But this one meant something more, philosophically, because attacking the Detroit Lions through the air was the Steelers' intention, not merely a tool used to catch up.
The Steelers opened the game in a no-huddle attack, and kept it up through much of the contest.
Roethlisberger threw 23 passes without a huddle (118.8 passer rating) and 22 passes after a huddle (119.7 passer rating).
That first number is likely a career high in a win, and it's what Roethlisberger and his followers have been demanding of Steelers coordinators since the early years of his career.
They all got their wish against the Lions, but Mike Tomlin told reporters Tuesday that it was merely a preferred method of attacking that team and not a change in approach.
"(Ndamukong) Suh and (Nick) Fairley were big, dominant guys. We thought we could throw them off balance and maybe minimize some of the things they were capable of doing, maybe even let fatigue set in a little bit. That was one element of it," said Tomlin.
"Another element of it was it changes the flow of defensive communication and maybe minimizes some of the things that you see. ... We have a certain scripted set of questions that we ask if we choose to employ it as a weapon. If enough things are favorable for us, then obviously it's something we will consider, work on, prepare, and utilize."
Tomlin was asked if, in the right set of circumstances, it could become the team's base offense.
"In the right set of circumstances, but you have to understand that you're not going to be very multiple. There's limited communication when you're snapping the football and not huddling to communicate. There are audio things to be concerned about. Technology has changed the way that that is viewed. Television copy of no-huddle offenses has a lot of information on that video. It's something that's been going on in football for a number of years, so you've got to be very cautious about employing it, how much you employ it, how you change your verbal communication. There are a lot of things that are capable of limiting your ability to run no-huddle besides your willingness or desire to."
The playcalls are being picked up by microphones?
"Certainly," Tomlin said. "Particularly in prime-time television games when there are boom mikes in stuff working with cables above the field."
Tomlin said the coaching staff has the ability to remain in communication with Roethlisberger up until 15 seconds remain on the play clock, and often does.
"Guys, make no mistake, there's a lot of preparation that goes into this," Tomlin told a reporter attempting to identify whom exactly is calling how many of the plays.
"There's a menu of plays that's decided upon collectively during the course of the week, and he's simply picking from that menu. We're not out there unscripted, leaving him up to his own devices. Even though he's fully capable, that wouldn't be fair to him.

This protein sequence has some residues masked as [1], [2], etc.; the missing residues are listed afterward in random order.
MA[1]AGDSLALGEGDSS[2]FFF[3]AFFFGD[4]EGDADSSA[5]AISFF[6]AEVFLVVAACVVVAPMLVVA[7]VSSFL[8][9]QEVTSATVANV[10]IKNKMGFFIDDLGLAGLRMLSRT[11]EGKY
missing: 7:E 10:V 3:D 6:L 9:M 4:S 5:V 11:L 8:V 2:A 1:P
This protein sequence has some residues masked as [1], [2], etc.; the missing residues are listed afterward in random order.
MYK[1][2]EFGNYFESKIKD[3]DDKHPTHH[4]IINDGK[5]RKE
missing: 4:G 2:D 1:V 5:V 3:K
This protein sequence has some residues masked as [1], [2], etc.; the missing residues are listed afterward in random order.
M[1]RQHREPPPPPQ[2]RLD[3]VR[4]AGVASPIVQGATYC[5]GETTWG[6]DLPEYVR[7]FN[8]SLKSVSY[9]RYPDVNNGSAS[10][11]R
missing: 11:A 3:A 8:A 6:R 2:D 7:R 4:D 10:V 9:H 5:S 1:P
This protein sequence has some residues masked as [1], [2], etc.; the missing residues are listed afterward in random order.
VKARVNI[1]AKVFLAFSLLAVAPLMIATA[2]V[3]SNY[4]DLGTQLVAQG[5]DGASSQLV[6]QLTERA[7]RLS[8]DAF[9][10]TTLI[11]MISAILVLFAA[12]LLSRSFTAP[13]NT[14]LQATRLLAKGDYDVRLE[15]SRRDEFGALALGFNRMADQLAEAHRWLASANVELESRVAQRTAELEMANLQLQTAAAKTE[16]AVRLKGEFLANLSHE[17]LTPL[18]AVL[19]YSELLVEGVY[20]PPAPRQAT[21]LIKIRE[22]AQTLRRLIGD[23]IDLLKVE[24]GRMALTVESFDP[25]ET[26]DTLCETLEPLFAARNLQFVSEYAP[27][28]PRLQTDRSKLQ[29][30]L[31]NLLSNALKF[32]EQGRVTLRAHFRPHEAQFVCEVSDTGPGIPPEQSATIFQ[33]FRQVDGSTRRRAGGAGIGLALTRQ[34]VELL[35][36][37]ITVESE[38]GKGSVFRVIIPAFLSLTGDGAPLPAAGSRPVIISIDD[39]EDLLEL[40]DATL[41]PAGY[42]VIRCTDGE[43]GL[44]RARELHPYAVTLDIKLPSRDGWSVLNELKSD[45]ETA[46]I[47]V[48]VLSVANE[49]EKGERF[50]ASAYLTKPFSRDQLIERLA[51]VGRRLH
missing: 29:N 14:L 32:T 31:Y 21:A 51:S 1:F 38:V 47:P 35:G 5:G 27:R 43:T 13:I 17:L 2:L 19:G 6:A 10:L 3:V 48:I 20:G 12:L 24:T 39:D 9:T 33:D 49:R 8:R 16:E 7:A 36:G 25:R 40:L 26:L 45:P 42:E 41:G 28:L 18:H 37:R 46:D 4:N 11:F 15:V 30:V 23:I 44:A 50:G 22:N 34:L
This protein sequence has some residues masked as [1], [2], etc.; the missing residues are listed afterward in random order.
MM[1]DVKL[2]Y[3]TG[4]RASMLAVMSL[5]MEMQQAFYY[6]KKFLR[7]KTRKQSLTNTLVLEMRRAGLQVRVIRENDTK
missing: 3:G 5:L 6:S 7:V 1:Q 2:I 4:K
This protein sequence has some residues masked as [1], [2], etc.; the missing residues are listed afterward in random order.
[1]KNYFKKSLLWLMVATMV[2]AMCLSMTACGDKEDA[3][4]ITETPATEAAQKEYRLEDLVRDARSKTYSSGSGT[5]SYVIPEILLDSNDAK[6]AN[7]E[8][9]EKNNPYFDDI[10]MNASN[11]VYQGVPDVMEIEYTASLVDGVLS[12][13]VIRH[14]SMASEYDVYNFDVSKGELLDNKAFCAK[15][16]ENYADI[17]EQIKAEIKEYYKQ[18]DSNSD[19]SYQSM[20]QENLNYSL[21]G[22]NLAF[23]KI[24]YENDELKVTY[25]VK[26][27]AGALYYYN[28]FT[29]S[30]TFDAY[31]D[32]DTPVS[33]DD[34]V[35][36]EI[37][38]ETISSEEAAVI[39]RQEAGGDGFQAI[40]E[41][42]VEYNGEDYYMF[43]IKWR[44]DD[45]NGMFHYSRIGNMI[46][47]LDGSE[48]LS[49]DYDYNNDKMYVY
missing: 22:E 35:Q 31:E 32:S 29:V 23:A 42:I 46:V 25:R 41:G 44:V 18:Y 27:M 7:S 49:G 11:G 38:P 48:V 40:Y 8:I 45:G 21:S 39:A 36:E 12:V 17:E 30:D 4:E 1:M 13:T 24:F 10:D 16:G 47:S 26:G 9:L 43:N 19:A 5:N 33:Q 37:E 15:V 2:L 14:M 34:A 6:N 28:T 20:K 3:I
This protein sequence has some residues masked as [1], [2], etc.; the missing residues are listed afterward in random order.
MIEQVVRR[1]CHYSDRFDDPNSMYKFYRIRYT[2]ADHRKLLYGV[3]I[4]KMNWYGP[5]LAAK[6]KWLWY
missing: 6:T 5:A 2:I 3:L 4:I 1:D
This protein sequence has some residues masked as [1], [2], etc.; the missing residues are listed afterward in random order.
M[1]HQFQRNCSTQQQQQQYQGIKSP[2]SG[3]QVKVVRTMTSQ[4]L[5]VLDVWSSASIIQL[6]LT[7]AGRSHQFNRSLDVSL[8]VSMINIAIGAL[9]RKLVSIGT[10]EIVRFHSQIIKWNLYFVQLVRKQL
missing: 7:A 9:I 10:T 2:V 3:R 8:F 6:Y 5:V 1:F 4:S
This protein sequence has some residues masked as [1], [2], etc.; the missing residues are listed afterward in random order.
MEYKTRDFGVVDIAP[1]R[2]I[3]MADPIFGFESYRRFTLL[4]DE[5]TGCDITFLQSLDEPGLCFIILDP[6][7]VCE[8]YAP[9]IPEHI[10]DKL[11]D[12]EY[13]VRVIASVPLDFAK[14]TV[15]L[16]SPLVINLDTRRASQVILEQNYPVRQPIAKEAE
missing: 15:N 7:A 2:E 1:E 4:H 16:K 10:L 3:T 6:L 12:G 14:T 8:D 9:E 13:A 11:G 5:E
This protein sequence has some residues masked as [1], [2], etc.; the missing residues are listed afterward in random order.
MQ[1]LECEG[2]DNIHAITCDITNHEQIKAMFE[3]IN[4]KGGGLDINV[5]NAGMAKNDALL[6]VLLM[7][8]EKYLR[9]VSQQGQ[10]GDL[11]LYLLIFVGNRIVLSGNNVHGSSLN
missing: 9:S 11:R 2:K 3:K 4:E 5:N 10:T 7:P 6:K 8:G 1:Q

"Those plays we employ in no-huddle, we also employ in our normal offense. So it's not like it's a different set of plays. It's just how we choose to communicate it prior to the ball being snapped, and the smaller menu of play selection associated with no-huddle offense."
Tomlin revealed why he chose the no-huddle option against he Lions after being asked about his running game that produced only 40 yards on 27 carries.
"They've got great people inside and up front and in some instances we were playing with backups," Tomlin said. "If you're overly concerned about style points and our ability to run the ball, or move 'em, than that can be discouraging. But I'm not. I knew the circumstances coming into the game. I knew who we were playing with (Guy Whimper); I knew who they were playing with (Suh, Fairley). We did what was necessary to win, no-huddle being an element of that obviously. We're more pass-oriented in no-huddle. We thought that was a strength of ours relative to the match-up.
"We'll see what strength of ours is relative to this match-up this week. It may be the same. It may be different. We'll do whatever's required to win."
NOTES -- Tomlin listed two defensive reserves -- ILB Stevenson Sylvester (hamstring) and S Shamarko Thomas (ankle) -- as doubtful for Sunday's game at Cleveland. The other injured players -- RDE Brett Keisel (foot), LG Ramon Foster (ankle), LOLB LaMarr Woodley (calf), C Fernando Velasco (knee), LT Kelvin Beachum (hip) and WR Emmanuel Sanders (foot) -- will be limited early in the week but "have a legitimate opportunity to participate in the game," Tomlin said. ... TE Matt Spaeth was to have undergone an important evaluation later Tuesday to determine whether the Steelers would activate him off the injured reserve-recall list. Once Spaeth begins practice, the team has 21 days to decide whether to activate him or keep him on IR. ... The Steelers signed former Pitt RB Ray Graham to their practice squad and released RB George Winn.